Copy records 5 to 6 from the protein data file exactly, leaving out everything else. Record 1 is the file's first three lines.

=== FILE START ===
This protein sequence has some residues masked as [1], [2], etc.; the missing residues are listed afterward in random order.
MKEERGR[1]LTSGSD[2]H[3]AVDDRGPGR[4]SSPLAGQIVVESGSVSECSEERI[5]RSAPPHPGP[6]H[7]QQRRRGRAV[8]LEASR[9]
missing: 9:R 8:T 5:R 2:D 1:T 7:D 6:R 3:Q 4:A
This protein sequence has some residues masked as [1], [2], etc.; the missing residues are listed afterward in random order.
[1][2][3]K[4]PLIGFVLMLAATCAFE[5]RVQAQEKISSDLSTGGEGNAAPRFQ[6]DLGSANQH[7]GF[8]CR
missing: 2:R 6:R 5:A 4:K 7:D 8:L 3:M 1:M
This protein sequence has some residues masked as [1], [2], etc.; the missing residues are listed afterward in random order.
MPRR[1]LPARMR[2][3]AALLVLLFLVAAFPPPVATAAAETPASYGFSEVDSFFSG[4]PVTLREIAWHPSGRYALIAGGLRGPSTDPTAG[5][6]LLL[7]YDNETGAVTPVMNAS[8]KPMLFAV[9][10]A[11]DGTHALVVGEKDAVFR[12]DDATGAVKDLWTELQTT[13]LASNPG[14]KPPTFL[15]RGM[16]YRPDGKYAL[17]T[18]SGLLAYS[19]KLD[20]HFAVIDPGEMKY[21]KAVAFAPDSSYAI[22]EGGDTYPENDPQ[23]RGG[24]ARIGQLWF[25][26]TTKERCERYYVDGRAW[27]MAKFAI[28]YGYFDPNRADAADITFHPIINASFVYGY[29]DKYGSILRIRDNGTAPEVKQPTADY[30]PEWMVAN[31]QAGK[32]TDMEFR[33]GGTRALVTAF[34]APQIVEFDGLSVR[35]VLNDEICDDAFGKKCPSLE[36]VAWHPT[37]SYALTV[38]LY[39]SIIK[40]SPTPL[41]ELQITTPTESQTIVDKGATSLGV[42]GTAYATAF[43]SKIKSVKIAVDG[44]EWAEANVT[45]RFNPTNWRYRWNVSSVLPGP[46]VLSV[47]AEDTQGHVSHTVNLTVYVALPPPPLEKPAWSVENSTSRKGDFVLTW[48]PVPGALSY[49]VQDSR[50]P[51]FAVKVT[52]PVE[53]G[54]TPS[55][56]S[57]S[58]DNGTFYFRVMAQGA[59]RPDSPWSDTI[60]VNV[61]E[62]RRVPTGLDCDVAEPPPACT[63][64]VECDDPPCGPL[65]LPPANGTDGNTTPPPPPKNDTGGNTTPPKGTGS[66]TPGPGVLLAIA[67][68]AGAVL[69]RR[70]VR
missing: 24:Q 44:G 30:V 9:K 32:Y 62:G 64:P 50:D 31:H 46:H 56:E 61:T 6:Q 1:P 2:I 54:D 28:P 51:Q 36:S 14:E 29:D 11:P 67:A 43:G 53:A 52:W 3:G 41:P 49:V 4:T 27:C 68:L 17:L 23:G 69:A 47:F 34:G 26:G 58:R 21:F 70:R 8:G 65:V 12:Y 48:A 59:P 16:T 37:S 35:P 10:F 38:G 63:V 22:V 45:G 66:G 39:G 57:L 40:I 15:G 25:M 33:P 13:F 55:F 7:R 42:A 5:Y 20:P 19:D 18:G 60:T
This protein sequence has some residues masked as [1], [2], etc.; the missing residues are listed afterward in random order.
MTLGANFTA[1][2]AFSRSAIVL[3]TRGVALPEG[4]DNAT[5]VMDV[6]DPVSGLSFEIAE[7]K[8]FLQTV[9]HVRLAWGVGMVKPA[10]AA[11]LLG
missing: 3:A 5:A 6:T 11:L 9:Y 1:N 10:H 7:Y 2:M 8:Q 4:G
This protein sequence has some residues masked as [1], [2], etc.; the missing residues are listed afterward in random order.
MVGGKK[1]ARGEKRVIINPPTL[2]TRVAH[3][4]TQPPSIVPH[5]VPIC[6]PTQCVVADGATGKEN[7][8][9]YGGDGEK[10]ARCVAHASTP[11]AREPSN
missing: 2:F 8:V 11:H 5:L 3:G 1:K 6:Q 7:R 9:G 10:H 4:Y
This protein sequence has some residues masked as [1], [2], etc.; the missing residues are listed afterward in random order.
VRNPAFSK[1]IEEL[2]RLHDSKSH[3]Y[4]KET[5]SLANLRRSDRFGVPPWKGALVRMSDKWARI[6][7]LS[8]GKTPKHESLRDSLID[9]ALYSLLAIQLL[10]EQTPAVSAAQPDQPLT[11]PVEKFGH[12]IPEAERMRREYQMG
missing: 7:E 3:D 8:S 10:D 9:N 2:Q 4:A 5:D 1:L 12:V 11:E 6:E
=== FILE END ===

This protein sequence has some residues masked as [1], [2], etc.; the missing residues are listed afterward in random order.
MVGGKK[1]ARGEKRVIINPPTL[2]TRVAH[3][4]TQPPSIVPH[5]VPIC[6]PTQCVVADGATGKEN[7][8][9]YGGDGEK[10]ARCVAHASTP[11]AREPSN
missing: 2:F 8:V 11:H 5:L 3:G 1:K 6:Q 7:R 9:G 10:H 4:Y
This protein sequence has some residues masked as [1], [2], etc.; the missing residues are listed afterward in random order.
VRNPAFSK[1]IEEL[2]RLHDSKSH[3]Y[4]KET[5]SLANLRRSDRFGVPPWKGALVRMSDKWARI[6][7]LS[8]GKTPKHESLRDSLID[9]ALYSLLAIQLL[10]EQTPAVSAAQPDQPLT[11]PVEKFGH[12]IPEAERMRREYQMG
missing: 7:E 3:D 8:S 10:D 9:N 2:Q 4:A 5:D 1:L 12:V 11:E 6:E